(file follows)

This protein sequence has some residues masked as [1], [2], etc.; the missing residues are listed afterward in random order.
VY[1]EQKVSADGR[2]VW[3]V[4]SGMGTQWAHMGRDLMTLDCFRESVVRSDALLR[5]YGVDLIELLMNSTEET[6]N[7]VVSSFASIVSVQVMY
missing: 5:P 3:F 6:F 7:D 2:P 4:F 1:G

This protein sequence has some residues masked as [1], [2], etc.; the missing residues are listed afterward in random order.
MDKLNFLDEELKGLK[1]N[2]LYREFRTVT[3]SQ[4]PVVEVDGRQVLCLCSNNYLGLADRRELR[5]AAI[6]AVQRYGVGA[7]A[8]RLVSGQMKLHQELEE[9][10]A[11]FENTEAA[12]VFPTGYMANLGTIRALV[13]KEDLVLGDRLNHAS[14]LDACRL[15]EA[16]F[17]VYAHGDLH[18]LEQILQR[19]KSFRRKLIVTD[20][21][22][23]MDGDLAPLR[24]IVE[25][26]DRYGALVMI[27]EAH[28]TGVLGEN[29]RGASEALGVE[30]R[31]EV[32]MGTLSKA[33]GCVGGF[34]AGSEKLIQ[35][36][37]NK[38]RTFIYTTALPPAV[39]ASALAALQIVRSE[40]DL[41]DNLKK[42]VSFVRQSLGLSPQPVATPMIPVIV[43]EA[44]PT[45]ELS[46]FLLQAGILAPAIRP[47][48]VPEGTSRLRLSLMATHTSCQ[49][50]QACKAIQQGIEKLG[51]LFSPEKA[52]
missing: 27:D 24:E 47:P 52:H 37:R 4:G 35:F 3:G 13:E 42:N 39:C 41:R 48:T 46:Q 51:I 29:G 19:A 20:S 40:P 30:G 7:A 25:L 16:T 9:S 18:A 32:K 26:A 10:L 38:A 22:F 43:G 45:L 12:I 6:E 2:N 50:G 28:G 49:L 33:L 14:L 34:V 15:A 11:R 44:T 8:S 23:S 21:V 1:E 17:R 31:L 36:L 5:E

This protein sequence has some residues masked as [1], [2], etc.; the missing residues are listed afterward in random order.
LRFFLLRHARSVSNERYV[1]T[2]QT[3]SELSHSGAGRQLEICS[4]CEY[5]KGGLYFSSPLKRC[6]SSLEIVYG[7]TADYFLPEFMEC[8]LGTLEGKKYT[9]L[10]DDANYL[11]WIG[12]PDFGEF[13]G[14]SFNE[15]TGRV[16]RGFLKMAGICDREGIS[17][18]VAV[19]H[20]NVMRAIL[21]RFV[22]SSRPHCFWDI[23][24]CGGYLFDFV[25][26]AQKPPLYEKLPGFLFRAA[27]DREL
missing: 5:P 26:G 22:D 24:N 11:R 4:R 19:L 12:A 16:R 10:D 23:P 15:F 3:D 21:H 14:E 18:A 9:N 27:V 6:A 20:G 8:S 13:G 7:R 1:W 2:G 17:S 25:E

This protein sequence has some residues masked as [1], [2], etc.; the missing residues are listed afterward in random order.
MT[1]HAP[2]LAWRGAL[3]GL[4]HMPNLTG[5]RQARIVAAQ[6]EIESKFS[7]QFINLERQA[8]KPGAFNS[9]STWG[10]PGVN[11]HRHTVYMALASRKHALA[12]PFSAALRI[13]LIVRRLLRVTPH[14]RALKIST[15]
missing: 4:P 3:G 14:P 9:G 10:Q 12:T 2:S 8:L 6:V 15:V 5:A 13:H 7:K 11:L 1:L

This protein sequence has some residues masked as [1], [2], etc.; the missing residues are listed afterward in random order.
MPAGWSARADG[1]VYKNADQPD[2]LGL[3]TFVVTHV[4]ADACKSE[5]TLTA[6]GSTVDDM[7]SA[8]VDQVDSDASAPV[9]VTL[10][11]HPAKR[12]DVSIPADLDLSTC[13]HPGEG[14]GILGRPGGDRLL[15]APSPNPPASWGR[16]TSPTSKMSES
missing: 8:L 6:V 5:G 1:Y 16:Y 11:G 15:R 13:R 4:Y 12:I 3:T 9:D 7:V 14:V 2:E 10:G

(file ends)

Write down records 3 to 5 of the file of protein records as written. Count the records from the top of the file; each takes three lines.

This protein sequence has some residues masked as [1], [2], etc.; the missing residues are listed afterward in random order.
LRFFLLRHARSVSNERYV[1]T[2]QT[3]SELSHSGAGRQLEICS[4]CEY[5]KGGLYFSSPLKRC[6]SSLEIVYG[7]TADYFLPEFMEC[8]LGTLEGKKYT[9]L[10]DDANYL[11]WIG[12]PDFGEF[13]G[14]SFNE[15]TGRV[16]RGFLKMAGICDREGIS[17][18]VAV[19]H[20]NVMRAIL[21]RFV[22]SSRPHCFWDI[23][24]CGGYLFDFV[25][26]AQKPPLYEKLPGFLFRAA[27]DREL
missing: 5:P 26:G 22:D 24:N 11:R 4:R 19:L 12:A 16:R 10:D 23:P 15:F 3:D 21:H 14:E 18:A 9:N 27:V 6:A 20:G 8:S 13:G 7:R 1:W 2:G 17:S 25:E

This protein sequence has some residues masked as [1], [2], etc.; the missing residues are listed afterward in random order.
MT[1]HAP[2]LAWRGAL[3]GL[4]HMPNLTG[5]RQARIVAAQ[6]EIESKFS[7]QFINLERQA[8]KPGAFNS[9]STWG[10]PGVN[11]HRHTVYMALASRKHALA[12]PFSAALRI[13]LIVRRLLRVTPH[14]RALKIST[15]
missing: 4:P 3:G 14:P 9:G 10:Q 12:T 2:S 8:L 6:V 15:V 5:A 13:H 7:K 11:L 1:L

This protein sequence has some residues masked as [1], [2], etc.; the missing residues are listed afterward in random order.
MPAGWSARADG[1]VYKNADQPD[2]LGL[3]TFVVTHV[4]ADACKSE[5]TLTA[6]GSTVDDM[7]SA[8]VDQVDSDASAPV[9]VTL[10][11]HPAKR[12]DVSIPADLDLSTC[13]HPGEG[14]GILGRPGGDRLL[15]APSPNPPASWGR[16]TSPTSKMSES
missing: 8:L 6:V 5:G 1:Y 16:Y 11:G 15:R 13:R 4:Y 12:I 3:T 9:D 7:V 14:V 2:E 10:G